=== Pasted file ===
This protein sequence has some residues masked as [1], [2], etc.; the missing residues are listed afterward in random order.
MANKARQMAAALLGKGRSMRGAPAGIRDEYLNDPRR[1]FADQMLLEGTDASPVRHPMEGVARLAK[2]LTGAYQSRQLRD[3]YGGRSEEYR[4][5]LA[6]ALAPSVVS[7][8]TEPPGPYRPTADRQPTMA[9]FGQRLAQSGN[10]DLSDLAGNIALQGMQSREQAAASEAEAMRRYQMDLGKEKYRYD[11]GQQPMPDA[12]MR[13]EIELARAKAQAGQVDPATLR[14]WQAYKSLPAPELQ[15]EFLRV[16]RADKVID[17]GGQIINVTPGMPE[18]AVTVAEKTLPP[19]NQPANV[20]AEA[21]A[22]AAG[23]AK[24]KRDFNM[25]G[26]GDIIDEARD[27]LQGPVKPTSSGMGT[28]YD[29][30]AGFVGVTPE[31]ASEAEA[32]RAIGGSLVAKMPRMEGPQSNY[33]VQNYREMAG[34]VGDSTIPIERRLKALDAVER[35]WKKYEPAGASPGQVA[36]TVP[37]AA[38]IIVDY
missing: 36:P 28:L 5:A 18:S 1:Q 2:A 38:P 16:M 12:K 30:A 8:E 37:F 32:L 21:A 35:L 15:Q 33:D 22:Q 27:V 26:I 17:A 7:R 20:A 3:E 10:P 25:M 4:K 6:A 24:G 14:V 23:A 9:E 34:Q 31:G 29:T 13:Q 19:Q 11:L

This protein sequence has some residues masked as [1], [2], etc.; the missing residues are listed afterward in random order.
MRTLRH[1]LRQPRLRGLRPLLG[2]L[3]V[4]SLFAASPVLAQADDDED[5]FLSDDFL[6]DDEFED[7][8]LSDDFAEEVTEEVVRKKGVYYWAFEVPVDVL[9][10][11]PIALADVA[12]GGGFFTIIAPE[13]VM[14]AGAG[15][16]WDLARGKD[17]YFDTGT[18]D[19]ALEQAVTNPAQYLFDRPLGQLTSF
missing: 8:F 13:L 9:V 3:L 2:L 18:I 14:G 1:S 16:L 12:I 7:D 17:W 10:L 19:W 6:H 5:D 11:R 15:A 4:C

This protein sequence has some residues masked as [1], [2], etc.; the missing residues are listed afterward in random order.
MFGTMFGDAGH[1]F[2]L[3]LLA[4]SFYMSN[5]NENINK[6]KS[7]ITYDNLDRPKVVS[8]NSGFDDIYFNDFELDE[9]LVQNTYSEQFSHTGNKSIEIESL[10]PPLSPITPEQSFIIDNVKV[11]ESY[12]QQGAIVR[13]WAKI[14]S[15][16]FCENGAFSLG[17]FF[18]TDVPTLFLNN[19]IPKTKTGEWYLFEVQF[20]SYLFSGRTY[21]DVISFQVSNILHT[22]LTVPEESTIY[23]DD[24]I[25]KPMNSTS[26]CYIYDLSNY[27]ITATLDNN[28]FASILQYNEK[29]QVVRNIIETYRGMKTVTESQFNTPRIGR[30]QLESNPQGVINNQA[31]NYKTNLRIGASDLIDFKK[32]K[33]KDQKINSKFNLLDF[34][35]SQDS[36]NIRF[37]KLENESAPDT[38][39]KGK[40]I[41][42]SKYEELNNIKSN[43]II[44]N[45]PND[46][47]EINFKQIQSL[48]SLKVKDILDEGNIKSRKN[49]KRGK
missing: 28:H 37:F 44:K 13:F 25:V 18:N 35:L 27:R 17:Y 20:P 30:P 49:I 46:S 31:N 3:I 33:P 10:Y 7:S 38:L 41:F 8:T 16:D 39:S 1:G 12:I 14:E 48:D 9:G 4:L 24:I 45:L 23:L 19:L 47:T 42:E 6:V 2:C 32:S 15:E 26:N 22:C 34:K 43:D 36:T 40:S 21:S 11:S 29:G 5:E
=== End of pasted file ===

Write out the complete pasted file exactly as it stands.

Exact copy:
This protein sequence has some residues masked as [1], [2], etc.; the missing residues are listed afterward in random order.
MANKARQMAAALLGKGRSMRGAPAGIRDEYLNDPRR[1]FADQMLLEGTDASPVRHPMEGVARLAK[2]LTGAYQSRQLRD[3]YGGRSEEYR[4][5]LA[6]ALAPSVVS[7][8]TEPPGPYRPTADRQPTMA[9]FGQRLAQSGN[10]DLSDLAGNIALQGMQSREQAAASEAEAMRRYQMDLGKEKYRYD[11]GQQPMPDA[12]MR[13]EIELARAKAQAGQVDPATLR[14]WQAYKSLPAPELQ[15]EFLRV[16]RADKVID[17]GGQIINVTPGMPE[18]AVTVAEKTLPP[19]NQPANV[20]AEA[21]A[22]AAG[23]AK[24]KRDFNM[25]G[26]GDIIDEARD[27]LQGPVKPTSSGMGT[28]YD[29][30]AGFVGVTPE[31]ASEAEA[32]RAIGGSLVAKMPRMEGPQSNY[33]VQNYREMAG[34]VGDSTIPIERRLKALDAVER[35]WKKYEPAGASPGQVA[36]TVP[37]AA[38]IIVDY
missing: 36:P 28:L 5:A 18:S 1:Q 2:A 38:P 16:M 12:K 30:A 8:E 37:F 32:L 21:A 35:L 15:Q 33:D 22:Q 27:V 26:I 17:A 7:R 20:A 3:E 10:P 25:M 4:K 6:A 24:G 14:V 23:A 9:E 34:Q 31:G 29:T 13:Q 19:Q 11:L

This protein sequence has some residues masked as [1], [2], etc.; the missing residues are listed afterward in random order.
MRTLRH[1]LRQPRLRGLRPLLG[2]L[3]V[4]SLFAASPVLAQADDDED[5]FLSDDFL[6]DDEFED[7][8]LSDDFAEEVTEEVVRKKGVYYWAFEVPVDVL[9][10][11]PIALADVA[12]GGGFFTIIAPE[13]VM[14]AGAG[15][16]WDLARGKD[17]YFDTGT[18]D[19]ALEQAVTNPAQYLFDRPLGQLTSF
missing: 8:F 13:L 9:V 3:L 2:L 18:I 14:G 1:S 16:L 12:I 7:D 17:W 10:L 19:W 6:H 5:D 11:R 15:A 4:C

This protein sequence has some residues masked as [1], [2], etc.; the missing residues are listed afterward in random order.
MFGTMFGDAGH[1]F[2]L[3]LLA[4]SFYMSN[5]NENINK[6]KS[7]ITYDNLDRPKVVS[8]NSGFDDIYFNDFELDE[9]LVQNTYSEQFSHTGNKSIEIESL[10]PPLSPITPEQSFIIDNVKV[11]ESY[12]QQGAIVR[13]WAKI[14]S[15][16]FCENGAFSLG[17]FF[18]TDVPTLFLNN[19]IPKTKTGEWYLFEVQF[20]SYLFSGRTY[21]DVISFQVSNILHT[22]LTVPEESTIY[23]DD[24]I[25]KPMNSTS[26]CYIYDLSNY[27]ITATLDNN[28]FASILQYNEK[29]QVVRNIIETYRGMKTVTESQFNTPRIGR[30]QLESNPQGVINNQA[31]NYKTNLRIGASDLIDFKK[32]K[33]KDQKINSKFNLLDF[34][35]SQDS[36]NIRF[37]KLENESAPDT[38][39]KGK[40]I[41][42]SKYEELNNIKSN[43]II[44]N[45]PND[46][47]EINFKQIQSL[48]SLKVKDILDEGNIKSRKN[49]KRGK
missing: 28:H 37:F 44:K 13:F 25:V 18:N 35:L 27:R 17:Y 20:P 30:P 49:I 46:S 31:N 3:I 33:P 10:Y 7:S 38:L 41:F 8:T 16:D 39:S 1:G 12:I 14:E 48:D 9:G 4:L 24:I 45:L 23:L 19:L 47:T 42:E 6:V 2:C 32:S 15:E 26:N 22:C 34:K 43:D 36:T 40:S 21:S 11:S 29:G 5:E